Sodium influx pathways during and after anoxia in rat hippocampal neurons.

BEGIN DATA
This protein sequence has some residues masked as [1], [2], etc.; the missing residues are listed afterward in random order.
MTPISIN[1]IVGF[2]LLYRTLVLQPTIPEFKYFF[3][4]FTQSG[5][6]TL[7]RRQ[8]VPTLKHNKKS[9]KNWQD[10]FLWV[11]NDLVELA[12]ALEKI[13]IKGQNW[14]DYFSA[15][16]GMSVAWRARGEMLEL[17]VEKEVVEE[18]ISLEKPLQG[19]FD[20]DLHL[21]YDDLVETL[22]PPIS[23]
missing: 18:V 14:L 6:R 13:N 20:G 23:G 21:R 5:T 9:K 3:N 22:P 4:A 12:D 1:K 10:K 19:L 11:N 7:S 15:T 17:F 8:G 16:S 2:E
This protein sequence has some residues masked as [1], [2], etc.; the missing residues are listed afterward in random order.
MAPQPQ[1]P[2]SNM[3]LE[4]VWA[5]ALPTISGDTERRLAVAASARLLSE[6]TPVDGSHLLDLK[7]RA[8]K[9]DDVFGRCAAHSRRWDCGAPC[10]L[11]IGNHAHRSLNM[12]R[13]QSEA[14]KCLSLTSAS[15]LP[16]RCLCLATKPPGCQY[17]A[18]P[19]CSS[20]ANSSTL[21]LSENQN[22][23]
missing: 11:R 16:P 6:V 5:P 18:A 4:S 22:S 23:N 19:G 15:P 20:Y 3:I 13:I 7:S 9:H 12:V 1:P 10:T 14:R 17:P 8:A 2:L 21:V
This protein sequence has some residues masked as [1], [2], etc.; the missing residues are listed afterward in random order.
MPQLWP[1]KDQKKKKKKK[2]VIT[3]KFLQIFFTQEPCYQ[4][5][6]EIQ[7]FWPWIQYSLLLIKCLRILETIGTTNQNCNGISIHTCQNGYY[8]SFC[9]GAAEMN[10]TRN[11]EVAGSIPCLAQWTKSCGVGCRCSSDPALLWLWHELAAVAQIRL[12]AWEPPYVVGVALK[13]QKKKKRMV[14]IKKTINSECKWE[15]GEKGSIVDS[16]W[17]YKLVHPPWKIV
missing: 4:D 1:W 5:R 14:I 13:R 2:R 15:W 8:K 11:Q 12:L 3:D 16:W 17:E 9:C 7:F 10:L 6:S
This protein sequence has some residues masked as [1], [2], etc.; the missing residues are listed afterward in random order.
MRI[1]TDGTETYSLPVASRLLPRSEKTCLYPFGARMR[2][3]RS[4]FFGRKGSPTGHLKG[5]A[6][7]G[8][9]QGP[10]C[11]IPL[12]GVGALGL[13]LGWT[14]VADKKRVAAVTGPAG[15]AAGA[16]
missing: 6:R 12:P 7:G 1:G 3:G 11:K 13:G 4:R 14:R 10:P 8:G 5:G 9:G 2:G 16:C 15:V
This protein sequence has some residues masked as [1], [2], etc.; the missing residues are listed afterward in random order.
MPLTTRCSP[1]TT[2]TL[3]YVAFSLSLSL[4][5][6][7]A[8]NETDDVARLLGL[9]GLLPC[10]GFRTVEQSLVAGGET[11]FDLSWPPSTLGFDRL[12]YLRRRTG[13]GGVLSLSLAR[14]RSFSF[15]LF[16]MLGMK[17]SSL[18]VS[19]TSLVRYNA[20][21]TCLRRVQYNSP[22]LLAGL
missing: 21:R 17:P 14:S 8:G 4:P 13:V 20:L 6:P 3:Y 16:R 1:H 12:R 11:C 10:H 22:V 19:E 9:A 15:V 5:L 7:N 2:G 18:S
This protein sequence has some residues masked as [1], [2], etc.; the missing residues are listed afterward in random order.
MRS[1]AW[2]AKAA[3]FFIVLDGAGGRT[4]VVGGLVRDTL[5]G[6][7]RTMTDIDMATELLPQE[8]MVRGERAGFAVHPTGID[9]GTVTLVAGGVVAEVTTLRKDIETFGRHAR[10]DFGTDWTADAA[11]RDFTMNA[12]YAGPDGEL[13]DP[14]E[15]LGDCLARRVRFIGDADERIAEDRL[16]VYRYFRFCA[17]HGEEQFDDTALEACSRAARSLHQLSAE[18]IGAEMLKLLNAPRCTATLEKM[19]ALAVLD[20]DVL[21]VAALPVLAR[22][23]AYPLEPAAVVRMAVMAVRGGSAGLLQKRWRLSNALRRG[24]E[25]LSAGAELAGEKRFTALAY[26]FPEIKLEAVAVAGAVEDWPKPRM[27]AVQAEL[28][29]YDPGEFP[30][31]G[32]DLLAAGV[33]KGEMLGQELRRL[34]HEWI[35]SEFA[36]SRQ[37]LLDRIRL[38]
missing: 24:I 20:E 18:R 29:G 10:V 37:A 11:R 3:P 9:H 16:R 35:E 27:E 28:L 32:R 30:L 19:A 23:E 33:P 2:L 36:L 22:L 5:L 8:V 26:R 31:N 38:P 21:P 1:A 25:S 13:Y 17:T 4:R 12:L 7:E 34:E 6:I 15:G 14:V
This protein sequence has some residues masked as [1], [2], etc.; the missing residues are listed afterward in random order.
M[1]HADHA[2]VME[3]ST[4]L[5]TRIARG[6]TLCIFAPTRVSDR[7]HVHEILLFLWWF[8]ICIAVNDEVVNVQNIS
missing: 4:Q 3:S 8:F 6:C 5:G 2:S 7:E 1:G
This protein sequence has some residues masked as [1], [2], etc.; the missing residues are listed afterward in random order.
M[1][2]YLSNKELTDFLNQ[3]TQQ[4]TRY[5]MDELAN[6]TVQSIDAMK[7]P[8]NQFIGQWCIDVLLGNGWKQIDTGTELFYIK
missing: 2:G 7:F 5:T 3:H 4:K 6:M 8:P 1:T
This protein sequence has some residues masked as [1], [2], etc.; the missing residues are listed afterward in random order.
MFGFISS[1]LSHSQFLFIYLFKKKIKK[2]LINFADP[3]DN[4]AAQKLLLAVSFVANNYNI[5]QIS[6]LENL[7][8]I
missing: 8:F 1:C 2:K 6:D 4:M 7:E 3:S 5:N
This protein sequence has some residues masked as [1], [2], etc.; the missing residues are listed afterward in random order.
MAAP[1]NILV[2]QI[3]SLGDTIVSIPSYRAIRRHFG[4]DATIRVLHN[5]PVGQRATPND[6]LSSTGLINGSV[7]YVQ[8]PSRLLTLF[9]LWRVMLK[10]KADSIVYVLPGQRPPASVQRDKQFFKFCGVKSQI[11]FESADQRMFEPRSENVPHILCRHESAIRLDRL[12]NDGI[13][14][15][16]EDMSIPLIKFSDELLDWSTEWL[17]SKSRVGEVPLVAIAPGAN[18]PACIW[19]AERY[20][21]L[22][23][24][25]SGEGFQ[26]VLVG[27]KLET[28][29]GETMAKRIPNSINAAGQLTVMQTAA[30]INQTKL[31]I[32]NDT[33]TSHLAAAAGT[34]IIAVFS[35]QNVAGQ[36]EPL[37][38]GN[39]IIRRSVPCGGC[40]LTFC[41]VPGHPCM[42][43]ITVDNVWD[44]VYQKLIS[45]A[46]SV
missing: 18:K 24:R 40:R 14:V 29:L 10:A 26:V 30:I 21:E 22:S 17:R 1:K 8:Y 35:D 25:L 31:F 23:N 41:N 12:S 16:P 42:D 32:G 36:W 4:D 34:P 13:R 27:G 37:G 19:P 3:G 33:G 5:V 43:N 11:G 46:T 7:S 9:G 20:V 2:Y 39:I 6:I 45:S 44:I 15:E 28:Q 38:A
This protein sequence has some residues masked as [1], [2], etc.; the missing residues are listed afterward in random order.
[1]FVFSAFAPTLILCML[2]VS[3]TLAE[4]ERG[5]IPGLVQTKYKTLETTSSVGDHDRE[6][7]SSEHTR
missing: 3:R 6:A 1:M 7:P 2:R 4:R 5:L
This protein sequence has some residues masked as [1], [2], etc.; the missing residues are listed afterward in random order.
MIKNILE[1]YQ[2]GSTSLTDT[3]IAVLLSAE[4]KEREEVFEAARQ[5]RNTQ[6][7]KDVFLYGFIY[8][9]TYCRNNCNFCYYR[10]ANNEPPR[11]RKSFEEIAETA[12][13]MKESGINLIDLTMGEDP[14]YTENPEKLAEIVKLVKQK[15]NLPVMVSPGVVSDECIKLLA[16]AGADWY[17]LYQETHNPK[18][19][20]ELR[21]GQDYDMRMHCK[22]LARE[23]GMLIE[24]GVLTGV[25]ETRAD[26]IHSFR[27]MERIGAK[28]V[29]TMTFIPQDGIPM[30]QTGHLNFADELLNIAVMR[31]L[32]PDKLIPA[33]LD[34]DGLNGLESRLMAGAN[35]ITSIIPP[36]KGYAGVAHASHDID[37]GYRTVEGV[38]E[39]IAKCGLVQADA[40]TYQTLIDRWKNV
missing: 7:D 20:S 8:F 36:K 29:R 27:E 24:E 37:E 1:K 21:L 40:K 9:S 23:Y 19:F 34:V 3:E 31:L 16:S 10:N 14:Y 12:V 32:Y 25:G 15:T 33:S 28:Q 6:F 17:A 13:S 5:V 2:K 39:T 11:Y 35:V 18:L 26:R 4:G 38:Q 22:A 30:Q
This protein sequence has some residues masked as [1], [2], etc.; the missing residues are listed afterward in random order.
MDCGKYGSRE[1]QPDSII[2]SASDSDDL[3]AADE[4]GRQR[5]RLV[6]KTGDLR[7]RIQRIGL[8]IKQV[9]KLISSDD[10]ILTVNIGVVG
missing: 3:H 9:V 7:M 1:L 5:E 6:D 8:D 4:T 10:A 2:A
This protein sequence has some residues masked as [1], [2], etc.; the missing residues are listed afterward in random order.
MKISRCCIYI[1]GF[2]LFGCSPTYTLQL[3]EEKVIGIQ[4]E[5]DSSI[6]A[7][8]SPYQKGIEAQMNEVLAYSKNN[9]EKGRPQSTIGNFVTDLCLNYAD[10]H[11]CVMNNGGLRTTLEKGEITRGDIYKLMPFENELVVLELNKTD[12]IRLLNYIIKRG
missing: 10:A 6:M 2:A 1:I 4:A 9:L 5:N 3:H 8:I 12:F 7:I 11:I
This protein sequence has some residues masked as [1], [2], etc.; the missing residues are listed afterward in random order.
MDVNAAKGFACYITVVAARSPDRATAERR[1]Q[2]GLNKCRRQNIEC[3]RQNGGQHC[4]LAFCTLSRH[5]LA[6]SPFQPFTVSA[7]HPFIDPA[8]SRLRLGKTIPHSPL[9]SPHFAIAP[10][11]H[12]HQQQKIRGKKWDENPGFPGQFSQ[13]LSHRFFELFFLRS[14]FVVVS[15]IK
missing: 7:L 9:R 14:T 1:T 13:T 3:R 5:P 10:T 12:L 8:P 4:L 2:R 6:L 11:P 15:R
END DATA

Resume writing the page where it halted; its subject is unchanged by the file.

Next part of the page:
A prominent feature of cerebral ischemia is the excessive intracellular accumulation of both Na(+) and Ca(2+), which results in subsequent cell death. A large number of studies have focused on pathways involved in the increase of the intracellular Ca(2+) concentration [Ca(2+)](i), whereas the elevation of intracellular Na(+) has received less attention. In the present study we investigated the effects of inhibitors of different Na(+) channels and of the Na(+)/Ca(2+) exchanger, which couples the Na(+) to the Ca(2+) gradient, on ischemic damage in organotypic hippocampal slice cultures. The synaptically evoked population spike in the CA1 region was taken as a functional measure of neuronal integrity. Neuronal cell death was assessed by propidium iodide staining. The Na(+) channel blocker tetrodotoxin, and the NMDA receptor blocker MK 801, but not the AMPA/kainate receptor blocker NBQX prevented ischemic cell death. The novel Na(+)/Ca(2+) exchange inhibitor 2-[2-[4-(4-nitrobenzyloxy)phenyl]ethyl]isothiourea methanesulfonate (KB-R7943), which preferentially acts on the reverse mode of the exchanger, leading to Ca(2+) accumulation, also reduced neuronal damage. At higher concentrations, KB-R7943 also inhibits Ca(2+) extrusion by the forward mode of the exchanger and exaggerates neuronal cell death. Neuroprotection by KB-R7943 may be due to reducing the [Ca(2+)](i) increase caused by the exchanger.